Jeremiah 22

* Justice is recommended, and destruction threatened in case of

disobedience. (1-9) The captivity of Jehoiakim, and the end of

Jeconiah. (10-19) The doom of the royal family. (20-30)

1-9 The king of Judah is spoken to, as sitting upon the throne

of David, the man after God's own heart. Let him follow his

example, that he may have the benefit of the promises made to

him. The way to preserve a government, is to do the duty of it.

But sin will be the ruin of the houses of princes, as well as of

meaner men. And who can contend with destroyers of God's

preparing? God destroys neither persons, cities, nor nations,

except for sin; even in this world he often makes it plain for

what crimes he sends punishment; and it will be clear at the day

of judgement.
10-19 Here is a sentence of death upon two kings, the wicked

sons of a very pious father. Josiah was prevented from seeing

the evil to come in this world, and removed to see the good to

come in the other world; therefore, weep not for him, but for

his son Shallum, who is likely to live and die a wretched

captive. Dying saints may be justly envied, while living sinners

are justly pitied. Here also is the doom of Jehoiakim. No doubt

it is lawful for princes and great men to build, beautify, and

furnish houses; but those who enlarge their houses, and make

them sumptuous, need carefully to watch against the workings of

vain-glory. He built his houses by unrighteousness, with money

gotten unjustly. And he defrauded his workmen of their wages.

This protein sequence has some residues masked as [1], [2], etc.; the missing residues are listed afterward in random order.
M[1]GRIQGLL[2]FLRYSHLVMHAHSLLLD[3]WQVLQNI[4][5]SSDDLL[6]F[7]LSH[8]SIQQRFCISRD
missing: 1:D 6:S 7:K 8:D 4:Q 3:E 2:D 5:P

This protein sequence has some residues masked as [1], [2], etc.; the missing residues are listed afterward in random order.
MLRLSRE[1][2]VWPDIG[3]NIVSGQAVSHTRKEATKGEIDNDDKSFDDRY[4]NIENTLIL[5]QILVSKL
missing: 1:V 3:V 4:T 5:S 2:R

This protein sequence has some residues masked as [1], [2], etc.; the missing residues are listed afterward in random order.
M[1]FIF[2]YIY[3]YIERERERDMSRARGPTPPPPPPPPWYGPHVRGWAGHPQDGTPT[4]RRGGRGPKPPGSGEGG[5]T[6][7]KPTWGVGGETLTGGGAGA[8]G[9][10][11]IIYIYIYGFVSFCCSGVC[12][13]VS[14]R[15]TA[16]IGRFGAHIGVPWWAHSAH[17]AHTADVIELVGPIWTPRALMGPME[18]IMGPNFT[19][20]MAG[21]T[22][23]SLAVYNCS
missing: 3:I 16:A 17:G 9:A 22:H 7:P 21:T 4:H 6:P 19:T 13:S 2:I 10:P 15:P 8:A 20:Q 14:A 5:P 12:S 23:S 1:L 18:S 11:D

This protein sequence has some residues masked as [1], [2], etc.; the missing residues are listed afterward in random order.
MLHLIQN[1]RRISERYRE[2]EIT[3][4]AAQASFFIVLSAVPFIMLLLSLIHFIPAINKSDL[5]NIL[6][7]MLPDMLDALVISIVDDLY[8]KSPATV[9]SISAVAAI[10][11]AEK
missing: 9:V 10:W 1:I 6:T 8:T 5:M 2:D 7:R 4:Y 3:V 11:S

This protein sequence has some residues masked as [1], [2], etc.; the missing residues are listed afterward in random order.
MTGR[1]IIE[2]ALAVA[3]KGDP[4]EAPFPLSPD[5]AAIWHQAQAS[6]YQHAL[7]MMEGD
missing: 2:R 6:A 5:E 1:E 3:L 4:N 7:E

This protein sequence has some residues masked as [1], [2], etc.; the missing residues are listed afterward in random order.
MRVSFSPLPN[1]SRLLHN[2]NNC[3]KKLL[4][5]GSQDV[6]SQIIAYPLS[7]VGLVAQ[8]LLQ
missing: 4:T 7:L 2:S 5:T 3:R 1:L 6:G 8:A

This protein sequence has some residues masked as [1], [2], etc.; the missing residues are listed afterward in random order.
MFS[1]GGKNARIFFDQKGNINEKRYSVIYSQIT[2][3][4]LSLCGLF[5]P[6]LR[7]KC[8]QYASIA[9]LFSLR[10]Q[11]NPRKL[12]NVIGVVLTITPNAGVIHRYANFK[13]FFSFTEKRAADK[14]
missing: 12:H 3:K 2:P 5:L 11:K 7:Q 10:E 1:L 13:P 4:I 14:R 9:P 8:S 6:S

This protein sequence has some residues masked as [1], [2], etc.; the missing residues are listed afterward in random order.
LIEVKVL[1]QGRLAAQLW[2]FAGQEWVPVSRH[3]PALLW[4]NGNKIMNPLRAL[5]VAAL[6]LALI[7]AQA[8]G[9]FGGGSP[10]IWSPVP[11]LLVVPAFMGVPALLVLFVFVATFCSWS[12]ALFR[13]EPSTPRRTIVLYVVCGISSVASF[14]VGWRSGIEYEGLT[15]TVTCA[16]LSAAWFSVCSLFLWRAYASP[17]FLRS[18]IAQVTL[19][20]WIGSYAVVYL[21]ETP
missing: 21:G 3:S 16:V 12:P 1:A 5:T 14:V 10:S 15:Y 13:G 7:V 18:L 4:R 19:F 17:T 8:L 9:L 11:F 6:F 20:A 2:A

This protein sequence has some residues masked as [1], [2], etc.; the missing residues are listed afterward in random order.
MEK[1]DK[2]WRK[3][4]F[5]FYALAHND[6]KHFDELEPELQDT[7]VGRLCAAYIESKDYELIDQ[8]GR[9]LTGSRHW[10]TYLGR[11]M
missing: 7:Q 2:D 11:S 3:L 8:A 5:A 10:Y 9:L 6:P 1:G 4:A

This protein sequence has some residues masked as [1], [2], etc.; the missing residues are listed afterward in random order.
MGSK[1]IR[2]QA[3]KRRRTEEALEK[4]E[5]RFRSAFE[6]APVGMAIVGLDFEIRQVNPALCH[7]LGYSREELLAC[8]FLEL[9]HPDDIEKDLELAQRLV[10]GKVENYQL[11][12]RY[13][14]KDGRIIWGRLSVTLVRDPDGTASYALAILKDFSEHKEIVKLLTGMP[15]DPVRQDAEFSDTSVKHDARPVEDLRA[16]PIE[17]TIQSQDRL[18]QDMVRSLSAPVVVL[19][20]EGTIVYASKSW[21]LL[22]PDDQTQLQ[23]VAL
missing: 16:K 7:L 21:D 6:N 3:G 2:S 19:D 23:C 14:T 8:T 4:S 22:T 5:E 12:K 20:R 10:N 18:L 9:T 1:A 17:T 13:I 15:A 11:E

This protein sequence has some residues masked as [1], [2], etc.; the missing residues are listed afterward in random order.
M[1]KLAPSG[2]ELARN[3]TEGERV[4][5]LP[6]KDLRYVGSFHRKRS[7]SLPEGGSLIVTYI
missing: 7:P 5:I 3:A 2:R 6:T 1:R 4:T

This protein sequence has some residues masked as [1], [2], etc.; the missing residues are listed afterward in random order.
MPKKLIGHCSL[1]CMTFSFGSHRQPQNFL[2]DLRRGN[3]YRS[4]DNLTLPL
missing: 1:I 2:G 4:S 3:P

God notices the wrong done by the greatest to poor servants and

labourers, and will repay those in justice, who will not, in

justice, pay those whom they employ. The greatest of men must

look upon the meanest as their neighbours, and be just to them

accordingly. Jehoiakim was unjust, and made no conscience of

shedding innocent blood. Covetousness, which is the root of all

evil, was at the bottom of all. The children who despise their

parents' old fashions, commonly come short of their real

excellences. Jehoiakim knew that his father found the way of

duty to be the way of comfort, yet he would not tread in his

steps. He shall die unlamented, hateful for oppression and

20-30 The Jewish state is described under a threefold

character. Very haughty in a day of peace and safety. Very

fearful on alarm of trouble. Very much cast down under pressure

of trouble. Many never are ashamed of their sins till brought by

them to the last extremity. The king shall close his days in

bondage. Those that think themselves as signets on God's right

hand, must not be secure, but fear lest they should be plucked

thence. The Jewish king and his family shall be carried to

Babylon. We know where we were born, but where we shall die we

know not; it is enough that our God knows. Let it be our care

that we die in Christ, then it will be well with us wherever we

die, thought it may be in a far country. The Jewish king shall

be despised. Time was when he was delighted in; but all those in

whom God has no pleasure, some time or other, will be so

lowered, that men will have no pleasure in them. Whoever are

childless, it is the Lord that writes them so; and those who

take no care to do good in their days, cannot expect to prosper.

How little is earthly grandeur to be depended upon, or

flourishing families to be rejoiced in! But those who hear the

voice of Christ, and follow him, have eternal life, and shall

never perish, neither shall any enemy pluck them out of his

almighty hands.

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